Cilicians: Plutarch on foreign “pirates” threatening Roman ways (early-second century CE)

Citation with stable link: Justin Nadeau, 'Cilicians: Plutarch on foreign “pirates” threatening Roman ways (early-second century CE),' Ethnic Relations and Migration in the Ancient World, last modified March 30, 2024,

Ancient author: Plutarch, Parallel Lives: Life of Pompey, parts of 24-26, 28 (link).

Comments (by Justin Nadeau): Plutarch (ca. 45-120 CE) was a Middle Platonist philosopher from Chaironeia in Boiotia, Greece. We have already witnessed Plutarch’s ethnographic interests in numerous writings, including his biographical writing (link to other Plutarch posts). Plutarch’s biographies usually measure two famous historical figures in parallel allowing comparisons between their lives and achievements. One of these pairs is the Spartan king Agesilaos II of the fifth century BCE and the Roman leader Gnaeus Pompeius Magnus – “Pompey” – of the first century BCE. In the passages of the Life of Pompey excerpted below, Plutarch is concerned with characterizing Cilicians from south-central Asia Minor (now Turkey) within the context of Roman suppression of populations in the area.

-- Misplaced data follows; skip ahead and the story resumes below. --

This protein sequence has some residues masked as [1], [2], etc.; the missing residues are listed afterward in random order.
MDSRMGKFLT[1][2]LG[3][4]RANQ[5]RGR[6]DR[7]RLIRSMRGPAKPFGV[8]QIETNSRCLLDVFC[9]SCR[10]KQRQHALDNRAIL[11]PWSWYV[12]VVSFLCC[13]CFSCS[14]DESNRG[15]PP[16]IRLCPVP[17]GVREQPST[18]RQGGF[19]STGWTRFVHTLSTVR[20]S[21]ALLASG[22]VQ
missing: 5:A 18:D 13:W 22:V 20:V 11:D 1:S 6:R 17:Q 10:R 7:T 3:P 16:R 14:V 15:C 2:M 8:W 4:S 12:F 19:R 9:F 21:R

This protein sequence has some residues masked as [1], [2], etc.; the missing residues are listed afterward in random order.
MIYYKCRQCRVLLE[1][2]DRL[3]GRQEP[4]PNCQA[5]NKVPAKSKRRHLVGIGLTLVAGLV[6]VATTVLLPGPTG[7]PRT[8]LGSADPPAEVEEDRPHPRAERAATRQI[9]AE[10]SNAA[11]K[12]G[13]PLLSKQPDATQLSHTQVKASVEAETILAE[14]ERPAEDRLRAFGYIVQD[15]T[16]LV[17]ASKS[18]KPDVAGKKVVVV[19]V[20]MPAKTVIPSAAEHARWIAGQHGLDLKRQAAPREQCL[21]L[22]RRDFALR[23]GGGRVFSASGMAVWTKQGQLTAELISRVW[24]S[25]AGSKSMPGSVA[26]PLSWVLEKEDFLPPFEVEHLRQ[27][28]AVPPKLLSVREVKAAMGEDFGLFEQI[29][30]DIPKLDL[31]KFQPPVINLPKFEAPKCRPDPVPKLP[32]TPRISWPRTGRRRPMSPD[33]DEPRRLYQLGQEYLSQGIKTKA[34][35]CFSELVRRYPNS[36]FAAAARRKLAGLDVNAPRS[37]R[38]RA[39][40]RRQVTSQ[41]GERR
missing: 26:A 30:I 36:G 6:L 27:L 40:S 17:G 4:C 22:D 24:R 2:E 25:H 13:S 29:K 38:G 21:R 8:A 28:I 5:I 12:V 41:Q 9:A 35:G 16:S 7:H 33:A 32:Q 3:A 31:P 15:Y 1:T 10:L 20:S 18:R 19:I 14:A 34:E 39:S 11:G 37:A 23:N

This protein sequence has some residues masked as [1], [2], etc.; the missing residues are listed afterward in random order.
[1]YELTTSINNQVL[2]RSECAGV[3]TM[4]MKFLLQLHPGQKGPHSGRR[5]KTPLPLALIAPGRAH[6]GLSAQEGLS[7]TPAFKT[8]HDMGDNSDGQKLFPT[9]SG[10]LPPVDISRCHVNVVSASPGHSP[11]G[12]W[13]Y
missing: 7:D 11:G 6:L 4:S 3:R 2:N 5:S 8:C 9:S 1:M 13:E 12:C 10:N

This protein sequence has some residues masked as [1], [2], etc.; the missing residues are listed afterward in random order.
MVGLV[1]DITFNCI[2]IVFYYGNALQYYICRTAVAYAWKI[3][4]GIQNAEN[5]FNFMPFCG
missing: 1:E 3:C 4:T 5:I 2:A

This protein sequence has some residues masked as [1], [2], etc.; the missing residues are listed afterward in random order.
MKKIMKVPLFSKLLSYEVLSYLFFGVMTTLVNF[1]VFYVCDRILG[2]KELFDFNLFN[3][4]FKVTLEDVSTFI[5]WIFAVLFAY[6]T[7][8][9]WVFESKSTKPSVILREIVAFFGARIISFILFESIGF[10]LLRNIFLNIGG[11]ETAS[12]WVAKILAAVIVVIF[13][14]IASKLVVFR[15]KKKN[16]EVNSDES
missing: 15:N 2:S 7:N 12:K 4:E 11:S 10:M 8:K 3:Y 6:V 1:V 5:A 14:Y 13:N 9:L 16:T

Plutarch’s sketch of Pompey’s life has Pompey engaging in military campaigns in various regions including Gaul (8.4), Sicily (10.1-7), North Africa (11.1-12.5), and Spain (18.1-19.4). While non-Greek peoples are mentioned in passing and during descriptions of various battles, the Cilician “pirates” are given considerable attention in regard to their supposed detrimental effects on Roman ways.

Plutarch and other sources clarify that Pompey was charged with leading a military campaign against Mithridates VI (reigned ca. 120-63 BCE) of the kingdom of Pontos (in northeastern Turkey). In connection with these eastern expeditions, Pompey was to clear the Mediterranean of groups or entire populations considered “pirates” by the Roman senate. Plutarch’s treatment of Cilicians illustrates a common approach to peoples not easily subdued or fully incorporated under an expanding Roman regime. Greek and Roman authorities and literary elites, like Plutarch, often categorize any resistance to such expansionism as “banditry” or “piracy” in order to distance such activity from what Romans’ defined as legitimate “war,” thereby justifying subjugation or elimination of particular groups (as also discussed at this link in connection with inscriptional evidence for Cretans and Cilicians). The equation of “uncivilized” or “barbarian” peoples with “bandits” (as a form of criminalization) is also clear on epitaphs and in other inscriptions (link). Roman military intervention can then be characterized by Plutarch as a civilizing enterprize, with a finale in which some Cilicians successfully switch to a less savage life of farming.